Many people thought they could duck hunt in rivers running through a pasture by walking the high bank and meandering deeper into the pasture if the brush is too thick.

The DNR stated--NO
Best way to solve the duck hunter problem? Some buckshot going over their heads! lol
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Old 10-19-2011, 06:38 AM
 
152 posts, read 189,211 times
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Chapter 933 Oregon Laws 1999
Session Law

AN ACT

HB 2801

Relating to trespass.

Be It Enacted by the People of the State of Oregon:

SECTION 1. (1) In addition to and not in lieu of any other damages that may be claimed, a plaintiff who is a landowner shall receive liquidated damages in an amount not to exceed $1,000 in any action in which the plaintiff establishes that:
(a) The plaintiff closed the land of the plaintiff as provided in subsection (2) of this section; and
(b) The defendant entered and remained upon the land of the plaintiff without the permission of the plaintiff.
(2) A landowner or an agent of the landowner may close the privately owned land of the landowner by posting notice as follows:
(a) For land through which the public has no right of way, the landowner or agent must place a notice at each outer gate and normal point of access to the land, including both sides of a body of water that crosses the land wherever the body of water intersects an outer boundary line. The notice must be placed on a post, structure or natural object in the form of a sign or a blaze of paint. If a blaze of paint is used, it must consist of at least 50 square inches of fluorescent orange paint, except that when metal fence posts are used, approximately the top six inches of the fence post must be painted. If a sign is used, the sign:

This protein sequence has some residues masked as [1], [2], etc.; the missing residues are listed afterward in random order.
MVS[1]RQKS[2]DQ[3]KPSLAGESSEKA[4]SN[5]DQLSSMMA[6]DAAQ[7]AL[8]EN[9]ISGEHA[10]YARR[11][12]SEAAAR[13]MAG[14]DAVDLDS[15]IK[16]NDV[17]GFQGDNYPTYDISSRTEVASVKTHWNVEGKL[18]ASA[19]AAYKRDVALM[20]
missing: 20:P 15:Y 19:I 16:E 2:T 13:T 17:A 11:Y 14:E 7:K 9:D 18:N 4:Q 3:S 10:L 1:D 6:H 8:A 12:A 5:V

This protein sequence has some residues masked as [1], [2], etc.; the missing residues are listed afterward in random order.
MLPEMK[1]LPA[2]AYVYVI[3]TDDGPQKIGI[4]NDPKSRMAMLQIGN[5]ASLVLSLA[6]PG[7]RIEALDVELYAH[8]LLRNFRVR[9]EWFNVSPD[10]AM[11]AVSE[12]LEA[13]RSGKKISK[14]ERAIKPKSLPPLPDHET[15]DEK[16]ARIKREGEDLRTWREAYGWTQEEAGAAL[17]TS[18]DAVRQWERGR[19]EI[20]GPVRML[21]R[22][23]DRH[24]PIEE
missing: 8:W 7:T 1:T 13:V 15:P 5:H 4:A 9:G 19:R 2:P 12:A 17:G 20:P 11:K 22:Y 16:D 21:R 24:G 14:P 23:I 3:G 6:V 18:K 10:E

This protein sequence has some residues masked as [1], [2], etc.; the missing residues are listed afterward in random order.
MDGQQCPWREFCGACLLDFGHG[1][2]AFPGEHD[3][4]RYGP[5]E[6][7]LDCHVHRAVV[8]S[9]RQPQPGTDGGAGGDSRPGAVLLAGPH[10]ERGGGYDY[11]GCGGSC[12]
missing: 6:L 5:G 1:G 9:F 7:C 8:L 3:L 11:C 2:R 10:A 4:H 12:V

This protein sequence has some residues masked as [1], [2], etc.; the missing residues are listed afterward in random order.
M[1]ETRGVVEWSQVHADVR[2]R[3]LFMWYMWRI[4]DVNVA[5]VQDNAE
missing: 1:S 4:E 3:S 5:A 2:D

(A) Must be no smaller than eight inches in height and 11 inches in width;
(B) Must contain the words "Closed to Entry" or words to that effect in letters no less than one inch in height; and
(C) Must display the name, business address and phone number, if any, of the landowner or agent of the landowner.
(b) For land through which or along which the public has an unfenced right of way by means of a public road, the landowner or agent must place:
(A) A conspicuous sign no closer than 30 feet from the center line of the roadway where it enters the land, containing words substantially similar to "PRIVATE PROPERTY, NO TRESPASSING OFF ROAD NEXT ____ MILES"; or
(B) A sign or blaze of paint, as described in paragraph (a) of this subsection, no closer than 30 feet from the center line of the roadway at regular intervals of not less than one-fourth mile along the roadway where it borders the land, except that a blaze of paint may not be placed on posts where the public road enters the land.
(3) Nothing contained in this section prevents emergency or law enforcement vehicles from entering upon the posted land.
(4) An award of liquidated damages under this section is not subject to ORS 18.535, 18.537 or 18.540.
(5) Nothing in this section affects any other remedy, civil or criminal, that may be available for a trespass described in this section.
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Old 10-19-2011, 07:55 AM
 
Location: Swiftwater, PA
4,493 posts, read 3,157,106 times
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When vacationing in Arizona we bought a heavy metal trespassing sign (we never used it). It reads: “Do you believe in life after death - trespass here and find out!”